GF app store...?


#1

Dan did not seem very open to the idea of an open API in this post Open API? and he gave his reasons. But the conversation on this post Optical Alignment - possible for multiples? got me thinking…

If they don’t offer an open API (which in our view would be a shame), what about the option of a kind of app store? This would mean that we could create apps that would allow the GF cameras to recognise specific object sizes / shapes (per the original video). I think there may be all sorts of possibilities.

It may recognise an object of say 320x30x3mm in size (a tolerance factor could be specified in the app) and offer designs for a school ruler for instance. It may recognize the size of a common pencil and offer a design I stored with my daughter’s initials on, etc etc. The user selects the material, puts 20 of them on the print bed and presto - GF auto-aligns for the random orientation of each object individually, knowing the origin point and offset, all as specified in the app.

GF could approve apps for safety and security purposes like Apple does.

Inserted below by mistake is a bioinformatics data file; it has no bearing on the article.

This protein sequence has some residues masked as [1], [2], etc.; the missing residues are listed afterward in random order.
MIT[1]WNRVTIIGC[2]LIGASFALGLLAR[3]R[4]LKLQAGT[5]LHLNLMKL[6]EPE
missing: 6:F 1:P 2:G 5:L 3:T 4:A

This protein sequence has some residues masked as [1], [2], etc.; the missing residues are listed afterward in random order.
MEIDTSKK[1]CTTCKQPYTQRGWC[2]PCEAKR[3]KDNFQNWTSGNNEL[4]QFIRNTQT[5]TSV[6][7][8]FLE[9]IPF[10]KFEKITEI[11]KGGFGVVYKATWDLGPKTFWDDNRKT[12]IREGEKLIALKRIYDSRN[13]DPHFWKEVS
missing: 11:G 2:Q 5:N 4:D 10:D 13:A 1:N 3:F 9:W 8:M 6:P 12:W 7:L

A few more benefits of such an app store would be:

  1. A user could put a random household object into the GF and see if someone has come up with a design for it - suggestions would pop up from the GF catalog if the shape has been ‘defined’ by an app.
  2. From the other end, people could see what shapes have been ‘apped’ and come up with their own design for that object. Phones and tablets are the obvious ones but what about a specific iPhone case if I happen to not want to engrave my $800 computer in my pocket (I use one from these guys: http://houdt.co.za/). Or a memory stick for company branding (there are some nice bamboo ones).
  3. GF could also identify the shape of an object that may not be safe to laser - such as a Barby doll (which should rather be burned at the stake).
  4. Suppliers of products could ‘app’ their products, offering potential customers an incentive to buy - “Glowforge certified”. I would buy those bamboo memory sticks very quickly if I know I could just shove a bunch of them into my GF, add my company logo and just press “print” for a perfectly aligned company branded, quality product.

Good community incentive. Commercial incentive. Browse appeal. Could be interesting.


#2

GF have said they’ll release the firmware, so while an app store might be off the table for now (I doubt it will stay off the table forever, third party extensions of SW capability is usually advantageous to product growth, look at OnShape) custom designed firmware/software is almost certain to happen. Most makers can’t help but hack their tools.